For Senator Susan Collins, who absurdly claimed that Trump had learned his lesson after being impeached by the House, and for the other “moderate” Republicans who voted to acquit, this week has been a nightmare. Sure, they can dismiss it as simply more Trumpian Noise, but when the attorney general of the United States personally undermines his own career prosecutors to do a solid for the president, that’s far more serious than mere chatter.
And there’s no indication things will get better anytime soon. To the contrary, between now and November we are likely to see Trump fully unleashed.
We are heading into election season led by a president consumed with personal vendettas and convinced that he is surrounded by conspirators. Paranoid and narcissistic, he is firing anyone who stands in his way, demanding ever more craven demonstrations of loyalty from his courtiers. In Tennessee, legislators are debating a resolution to declare CNN and The Washington Post fake news because of their critical coverage of Trump.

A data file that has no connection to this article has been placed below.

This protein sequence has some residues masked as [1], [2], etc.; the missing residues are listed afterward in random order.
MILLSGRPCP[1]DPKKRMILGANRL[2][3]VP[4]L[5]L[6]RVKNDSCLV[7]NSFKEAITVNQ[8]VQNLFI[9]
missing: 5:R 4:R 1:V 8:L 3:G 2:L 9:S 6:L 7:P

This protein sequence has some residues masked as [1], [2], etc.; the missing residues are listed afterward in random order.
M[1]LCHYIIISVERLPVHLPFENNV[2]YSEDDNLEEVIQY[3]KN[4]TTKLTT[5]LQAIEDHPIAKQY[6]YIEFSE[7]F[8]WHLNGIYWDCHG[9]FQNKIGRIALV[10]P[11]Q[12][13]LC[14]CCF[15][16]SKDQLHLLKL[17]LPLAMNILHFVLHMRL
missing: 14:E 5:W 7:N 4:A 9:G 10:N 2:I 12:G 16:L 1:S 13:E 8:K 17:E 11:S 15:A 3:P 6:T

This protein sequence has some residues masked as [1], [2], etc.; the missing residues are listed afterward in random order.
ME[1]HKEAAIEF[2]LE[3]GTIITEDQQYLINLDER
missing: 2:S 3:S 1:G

Sally Yates at The Washington Post: Trump thinks the Justice Department is his personal grudge squad.
The imperative of Justice Department independence from political influence has deep roots. After the Watergate scandal, Attorney General Griffin Bell sought to reestablish Justice’s independence and ensure that the department would be “recognized by all citizens as a neutral zone, in which neither favor nor pressure nor politics is permitted to influence the administration of the law.” The nation had lost faith in the Justice Department and the rule of law, so during the Carter administration Bell instituted strict limits on communications between the White House and Justice to prevent any “outside interference in reaching professional judgment on legal matters.”
Since Bell’s tenure, attorneys general in Democratic and Republican administrations alike have issued largely similar policies to adhere to the course Bell mapped for the department to live up to its promise of impartial justice. All have observed a “wall” between the White House and the Justice Department on criminal cases and investigations. While it is appropriate to communicate about administration policies and priorities, discussion with the White House about specific criminal cases has traditionally been off-limits. Presidents and department leaders from both parties have recognized that for case decisions to have legitimacy, they must be made without political influence — whether real or perceived. Implementation of these restrictions has not always been perfect, but the department’s independence has remained honored and unquestioned.